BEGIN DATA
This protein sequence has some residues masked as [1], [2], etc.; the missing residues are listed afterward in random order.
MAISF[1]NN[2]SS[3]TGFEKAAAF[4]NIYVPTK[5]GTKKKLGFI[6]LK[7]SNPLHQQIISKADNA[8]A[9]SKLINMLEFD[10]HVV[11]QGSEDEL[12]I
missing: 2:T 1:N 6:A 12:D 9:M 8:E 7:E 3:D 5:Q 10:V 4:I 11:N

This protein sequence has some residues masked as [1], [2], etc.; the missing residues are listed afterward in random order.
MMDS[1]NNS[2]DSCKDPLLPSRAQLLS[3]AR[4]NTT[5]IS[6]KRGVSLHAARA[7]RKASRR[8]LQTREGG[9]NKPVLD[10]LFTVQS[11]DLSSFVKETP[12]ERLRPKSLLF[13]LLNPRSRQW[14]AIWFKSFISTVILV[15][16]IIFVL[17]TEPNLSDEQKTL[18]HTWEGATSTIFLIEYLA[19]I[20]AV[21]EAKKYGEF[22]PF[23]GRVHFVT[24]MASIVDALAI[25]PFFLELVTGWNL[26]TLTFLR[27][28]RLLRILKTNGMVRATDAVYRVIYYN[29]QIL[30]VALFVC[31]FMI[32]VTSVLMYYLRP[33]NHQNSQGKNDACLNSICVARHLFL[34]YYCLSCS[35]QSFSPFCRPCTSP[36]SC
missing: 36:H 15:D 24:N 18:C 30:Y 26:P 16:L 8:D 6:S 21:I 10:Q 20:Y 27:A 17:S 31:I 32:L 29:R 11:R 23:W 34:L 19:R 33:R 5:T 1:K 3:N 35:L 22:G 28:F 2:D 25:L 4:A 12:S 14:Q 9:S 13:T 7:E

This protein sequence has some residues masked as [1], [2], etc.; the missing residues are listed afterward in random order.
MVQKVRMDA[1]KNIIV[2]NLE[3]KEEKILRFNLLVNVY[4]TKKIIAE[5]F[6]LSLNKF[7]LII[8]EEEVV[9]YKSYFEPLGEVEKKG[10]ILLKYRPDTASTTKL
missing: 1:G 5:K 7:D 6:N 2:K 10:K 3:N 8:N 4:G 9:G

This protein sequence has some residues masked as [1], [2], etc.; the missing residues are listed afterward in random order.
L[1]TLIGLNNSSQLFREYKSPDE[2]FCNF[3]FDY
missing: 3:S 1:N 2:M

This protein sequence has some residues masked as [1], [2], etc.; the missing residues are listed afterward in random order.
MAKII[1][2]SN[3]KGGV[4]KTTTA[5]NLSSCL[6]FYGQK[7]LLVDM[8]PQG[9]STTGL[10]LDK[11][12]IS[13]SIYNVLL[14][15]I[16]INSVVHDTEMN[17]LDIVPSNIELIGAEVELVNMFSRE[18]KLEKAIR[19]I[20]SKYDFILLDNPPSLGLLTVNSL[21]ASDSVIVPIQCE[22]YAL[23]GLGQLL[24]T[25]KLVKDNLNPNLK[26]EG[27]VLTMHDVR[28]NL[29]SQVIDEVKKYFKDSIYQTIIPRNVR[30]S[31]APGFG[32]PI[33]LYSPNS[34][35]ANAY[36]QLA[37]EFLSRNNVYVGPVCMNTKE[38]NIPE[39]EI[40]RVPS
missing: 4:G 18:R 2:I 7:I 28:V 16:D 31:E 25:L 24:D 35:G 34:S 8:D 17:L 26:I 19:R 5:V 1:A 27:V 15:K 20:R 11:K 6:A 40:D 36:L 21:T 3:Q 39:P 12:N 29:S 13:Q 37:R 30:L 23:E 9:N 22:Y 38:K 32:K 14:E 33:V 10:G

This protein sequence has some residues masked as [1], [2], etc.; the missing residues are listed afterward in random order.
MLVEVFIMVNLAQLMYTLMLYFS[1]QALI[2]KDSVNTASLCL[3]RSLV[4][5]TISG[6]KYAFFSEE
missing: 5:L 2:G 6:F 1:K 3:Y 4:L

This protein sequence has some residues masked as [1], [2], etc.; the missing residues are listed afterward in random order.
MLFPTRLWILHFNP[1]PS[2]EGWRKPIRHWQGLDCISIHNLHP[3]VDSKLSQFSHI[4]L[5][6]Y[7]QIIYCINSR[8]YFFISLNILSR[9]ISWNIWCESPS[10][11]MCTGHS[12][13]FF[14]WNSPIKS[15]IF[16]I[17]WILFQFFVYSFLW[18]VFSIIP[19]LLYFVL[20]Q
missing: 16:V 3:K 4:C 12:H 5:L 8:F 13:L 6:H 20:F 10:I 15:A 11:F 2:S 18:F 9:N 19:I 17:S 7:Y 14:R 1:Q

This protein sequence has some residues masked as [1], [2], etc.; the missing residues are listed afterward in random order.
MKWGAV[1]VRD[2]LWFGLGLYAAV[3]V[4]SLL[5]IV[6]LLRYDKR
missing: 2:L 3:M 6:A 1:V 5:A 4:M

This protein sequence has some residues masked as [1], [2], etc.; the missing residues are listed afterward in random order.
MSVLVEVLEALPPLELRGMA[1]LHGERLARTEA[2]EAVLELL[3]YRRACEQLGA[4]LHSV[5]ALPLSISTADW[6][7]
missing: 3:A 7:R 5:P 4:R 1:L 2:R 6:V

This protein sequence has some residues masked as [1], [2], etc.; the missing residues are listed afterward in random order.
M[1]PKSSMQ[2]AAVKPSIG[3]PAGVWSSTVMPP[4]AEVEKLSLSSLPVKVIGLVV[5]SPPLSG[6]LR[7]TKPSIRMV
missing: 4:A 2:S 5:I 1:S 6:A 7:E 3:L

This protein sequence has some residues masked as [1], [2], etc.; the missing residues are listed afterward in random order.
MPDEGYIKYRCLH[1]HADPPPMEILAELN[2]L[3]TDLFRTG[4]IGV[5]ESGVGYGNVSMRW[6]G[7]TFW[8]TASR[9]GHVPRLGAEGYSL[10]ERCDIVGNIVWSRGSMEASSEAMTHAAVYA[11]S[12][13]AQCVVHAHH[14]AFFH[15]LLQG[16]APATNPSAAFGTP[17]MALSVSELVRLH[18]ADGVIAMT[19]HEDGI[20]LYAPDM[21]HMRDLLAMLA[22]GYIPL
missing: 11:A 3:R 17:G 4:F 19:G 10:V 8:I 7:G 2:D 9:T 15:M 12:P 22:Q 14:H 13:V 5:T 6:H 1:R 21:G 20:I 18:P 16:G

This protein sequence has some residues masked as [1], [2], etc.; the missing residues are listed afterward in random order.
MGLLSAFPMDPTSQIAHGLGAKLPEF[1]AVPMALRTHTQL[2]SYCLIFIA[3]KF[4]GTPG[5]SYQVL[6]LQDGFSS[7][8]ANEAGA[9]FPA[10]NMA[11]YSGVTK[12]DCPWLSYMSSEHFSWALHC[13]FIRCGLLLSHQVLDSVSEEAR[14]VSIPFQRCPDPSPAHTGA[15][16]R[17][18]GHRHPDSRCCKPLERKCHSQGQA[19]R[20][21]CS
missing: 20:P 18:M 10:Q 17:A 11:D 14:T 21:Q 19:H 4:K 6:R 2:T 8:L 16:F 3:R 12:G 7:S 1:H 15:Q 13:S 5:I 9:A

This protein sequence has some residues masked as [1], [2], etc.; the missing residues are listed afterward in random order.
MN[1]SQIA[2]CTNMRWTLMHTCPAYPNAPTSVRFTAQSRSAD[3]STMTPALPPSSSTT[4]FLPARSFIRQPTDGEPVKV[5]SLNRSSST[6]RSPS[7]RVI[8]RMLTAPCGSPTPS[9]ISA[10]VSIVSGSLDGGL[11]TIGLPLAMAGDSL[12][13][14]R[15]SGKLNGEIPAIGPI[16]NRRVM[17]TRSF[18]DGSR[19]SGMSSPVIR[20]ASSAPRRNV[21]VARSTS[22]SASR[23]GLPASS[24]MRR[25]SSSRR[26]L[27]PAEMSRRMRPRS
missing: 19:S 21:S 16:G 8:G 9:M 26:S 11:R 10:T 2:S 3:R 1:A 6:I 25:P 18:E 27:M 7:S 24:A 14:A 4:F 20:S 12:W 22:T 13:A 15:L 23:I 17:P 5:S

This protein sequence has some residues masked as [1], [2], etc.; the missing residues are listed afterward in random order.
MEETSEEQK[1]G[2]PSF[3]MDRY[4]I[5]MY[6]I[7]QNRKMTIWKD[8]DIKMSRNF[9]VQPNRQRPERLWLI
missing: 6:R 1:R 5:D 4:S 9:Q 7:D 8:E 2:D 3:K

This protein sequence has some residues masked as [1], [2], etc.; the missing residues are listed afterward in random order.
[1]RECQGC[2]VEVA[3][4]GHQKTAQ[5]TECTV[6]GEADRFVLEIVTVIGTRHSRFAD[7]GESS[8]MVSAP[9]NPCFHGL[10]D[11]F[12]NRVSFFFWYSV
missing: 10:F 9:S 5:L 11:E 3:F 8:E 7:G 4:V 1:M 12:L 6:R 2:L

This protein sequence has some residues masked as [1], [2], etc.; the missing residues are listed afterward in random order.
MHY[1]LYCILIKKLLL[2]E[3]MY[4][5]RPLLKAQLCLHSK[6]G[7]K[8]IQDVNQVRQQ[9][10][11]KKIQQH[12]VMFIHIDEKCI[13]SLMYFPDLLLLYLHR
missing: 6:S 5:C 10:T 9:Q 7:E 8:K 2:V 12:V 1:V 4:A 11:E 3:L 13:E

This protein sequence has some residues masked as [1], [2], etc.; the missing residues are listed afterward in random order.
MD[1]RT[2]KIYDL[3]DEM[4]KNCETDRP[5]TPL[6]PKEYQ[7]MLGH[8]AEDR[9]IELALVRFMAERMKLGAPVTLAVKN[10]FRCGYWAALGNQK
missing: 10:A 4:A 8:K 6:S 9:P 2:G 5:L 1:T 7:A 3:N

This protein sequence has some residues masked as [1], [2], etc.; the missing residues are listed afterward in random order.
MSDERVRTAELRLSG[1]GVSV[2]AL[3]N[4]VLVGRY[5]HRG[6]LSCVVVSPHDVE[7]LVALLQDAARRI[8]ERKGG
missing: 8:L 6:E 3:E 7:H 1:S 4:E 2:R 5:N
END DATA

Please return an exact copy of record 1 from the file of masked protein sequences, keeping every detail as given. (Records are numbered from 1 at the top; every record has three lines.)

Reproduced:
This protein sequence has some residues masked as [1], [2], etc.; the missing residues are listed afterward in random order.
MAISF[1]NN[2]SS[3]TGFEKAAAF[4]NIYVPTK[5]GTKKKLGFI[6]LK[7]SNPLHQQIISKADNA[8]A[9]SKLINMLEFD[10]HVV[11]QGSEDEL[12]I
missing: 2:T 1:N 6:A 12:D 9:M 8:E 7:E 3:D 5:Q 10:V 4:I 11:N